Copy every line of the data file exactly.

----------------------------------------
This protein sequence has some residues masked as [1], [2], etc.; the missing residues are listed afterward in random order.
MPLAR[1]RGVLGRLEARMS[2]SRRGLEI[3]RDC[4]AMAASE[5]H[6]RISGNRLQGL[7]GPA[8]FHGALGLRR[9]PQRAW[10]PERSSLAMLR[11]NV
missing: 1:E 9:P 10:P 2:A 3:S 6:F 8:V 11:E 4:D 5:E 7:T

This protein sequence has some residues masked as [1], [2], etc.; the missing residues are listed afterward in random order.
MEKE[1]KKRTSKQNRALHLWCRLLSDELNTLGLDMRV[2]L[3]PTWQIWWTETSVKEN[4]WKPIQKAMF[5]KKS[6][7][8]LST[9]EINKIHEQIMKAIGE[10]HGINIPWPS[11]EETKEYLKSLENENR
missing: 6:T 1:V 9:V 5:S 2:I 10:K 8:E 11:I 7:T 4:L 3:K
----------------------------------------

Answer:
This protein sequence has some residues masked as [1], [2], etc.; the missing residues are listed afterward in random order.
MPLAR[1]RGVLGRLEARMS[2]SRRGLEI[3]RDC[4]AMAASE[5]H[6]RISGNRLQGL[7]GPA[8]FHGALGLRR[9]PQRAW[10]PERSSLAMLR[11]NV
missing: 1:E 9:P 10:P 2:A 3:S 6:F 8:V 11:E 4:D 5:E 7:T

This protein sequence has some residues masked as [1], [2], etc.; the missing residues are listed afterward in random order.
MEKE[1]KKRTSKQNRALHLWCRLLSDELNTLGLDMRV[2]L[3]PTWQIWWTETSVKEN[4]WKPIQKAMF[5]KKS[6][7][8]LST[9]EINKIHEQIMKAIGE[10]HGINIPWPS[11]EETKEYLKSLENENR
missing: 6:T 1:V 9:V 5:S 2:I 10:K 8:E 11:I 7:T 4:L 3:K